2 people found this helpful

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amazing!

Can't recommend it enough. paints a beautiful picture of our reality, and what we are doing to the planet.

2 people found this helpful

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    4 out of 5 stars
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    5 out of 5 stars

Please pay for professional narrators!

I love Mr. Kurlansky's books and own many of them, but a couple have been degraded by the quality of narration. This is one of them. Mr. Kurlansky is a phenomenal writer and excellent storyteller, but his narration sounds like the most dry and boring history professor you ever had choking on his own mustache! This is a genuinely interesting, and arguably important, book about resource conservation, but I have to force myself to listen while trying to ignore the choppy un-nuanced narration. I would pay extra for another copy of this book read by a more dynamic narrator, it doesn't even need to be George Guidell! I have gotten into the habit of being hesitant to buy audiobooks if they are read by the author (this is more of a problem for American authors than British for some reason). This book would not have been purchased, after I listened to the preview, if it were by an author of less renown than Mr. Kurlansky. Do yourself a favor and buy the print copy.

1 person found this helpful

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    3 out of 5 stars
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whiney!!!

I have enjoyed several of kurlanskys books...over and over..

this was a huge whine...

i grew up in a salmon fishery family... hard working just people...

the narrator sounded very tired..short of breath?

1 person found this helpful

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    5 out of 5 stars
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Who hears the fishes when they cry?

How many different links in the biosphere relys on the Salmon? How many links in the Earths Biosphere 🌎 are humans devastating without asking how to maintain record levels? Because reccord levels were the thousand year norm for the Native tribes who maintained and cultivated the river systems. Sustainability? Perhaps 40+ THOUSAND years of PRISTINE wildlife management left an impact on Native culture... Surely we could BEG THEM to resume sustainably practices and reverse the bio-cide of "industry" and "progress".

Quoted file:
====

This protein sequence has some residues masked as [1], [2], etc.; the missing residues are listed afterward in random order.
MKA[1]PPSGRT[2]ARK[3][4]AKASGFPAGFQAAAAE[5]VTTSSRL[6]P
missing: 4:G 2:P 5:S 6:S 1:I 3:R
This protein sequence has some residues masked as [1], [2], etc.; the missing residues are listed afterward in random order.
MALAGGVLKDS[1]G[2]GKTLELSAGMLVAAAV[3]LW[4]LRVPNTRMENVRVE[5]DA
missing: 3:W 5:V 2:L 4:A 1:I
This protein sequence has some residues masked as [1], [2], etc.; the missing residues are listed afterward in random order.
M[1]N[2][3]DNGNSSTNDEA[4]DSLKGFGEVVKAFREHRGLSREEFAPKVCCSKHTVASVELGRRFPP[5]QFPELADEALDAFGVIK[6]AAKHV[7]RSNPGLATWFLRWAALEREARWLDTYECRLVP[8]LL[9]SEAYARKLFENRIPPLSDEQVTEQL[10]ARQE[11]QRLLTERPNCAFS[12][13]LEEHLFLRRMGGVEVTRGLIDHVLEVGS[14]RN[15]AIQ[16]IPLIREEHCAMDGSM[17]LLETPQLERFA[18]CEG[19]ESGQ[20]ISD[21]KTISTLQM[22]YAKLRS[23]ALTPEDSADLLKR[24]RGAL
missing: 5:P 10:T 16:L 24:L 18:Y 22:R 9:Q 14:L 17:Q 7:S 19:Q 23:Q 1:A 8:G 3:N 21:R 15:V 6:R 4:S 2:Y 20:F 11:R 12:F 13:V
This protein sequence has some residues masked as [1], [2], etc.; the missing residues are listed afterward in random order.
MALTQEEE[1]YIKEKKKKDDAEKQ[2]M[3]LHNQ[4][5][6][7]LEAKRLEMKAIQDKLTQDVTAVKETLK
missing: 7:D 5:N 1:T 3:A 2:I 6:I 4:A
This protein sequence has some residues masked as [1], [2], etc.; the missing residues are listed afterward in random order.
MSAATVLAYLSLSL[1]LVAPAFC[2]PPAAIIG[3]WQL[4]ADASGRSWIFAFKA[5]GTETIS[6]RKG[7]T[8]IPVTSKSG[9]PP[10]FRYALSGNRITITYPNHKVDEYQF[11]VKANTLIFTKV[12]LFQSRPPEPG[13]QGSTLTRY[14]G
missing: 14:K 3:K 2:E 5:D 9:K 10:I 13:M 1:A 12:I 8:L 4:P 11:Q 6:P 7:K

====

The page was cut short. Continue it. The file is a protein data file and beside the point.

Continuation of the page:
1 person found this helpful

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One of the most important books of 2020

Very important message that needs to be heard round the world. So goes the Salmon, so goes humanity.

1 person found this helpful

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    3 out of 5 stars
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    5 out of 5 stars

good story, terrible narration.

The book was read by the author, but it was almost unlistenable. The content was interesting like the rest of Kurlansky's books, but someone needs to tell the author he cannot perform his books. It was a shame. I almost couldn't finish due to his speech pattern, unusual pauses and seeming ignorance of punctuation while reading.

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    4 out of 5 stars
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    4 out of 5 stars

The author cannot pronounce the word "Oregon".

This may strike non-Oregonians as a petty criticism, but I promise you, for resident of that state, to hear the word mispronounced "Or e GONE" again and again is more than a little grating. Yes, we know that this mispronunciation is common outside of the state, but a professional ought to get this right. Confusingly, he gets the pronunciation right in the afterword. He even manages to mangle "Oregonian", which he pronounces "Or e GONE ian". He mispronounces a number of other NW place names, such as "Yakima". I would think that preparing to narrate a book would involve researching the proper pronunciation of the words in the book, and isn't there an editor involved? Does nobody listen to this book before it is released to the public?

For the record, locals say "OR e gun" and "Or e GOAN ian". There are even bumper stickers that locals use to spell out the proper pronunciation for visitors.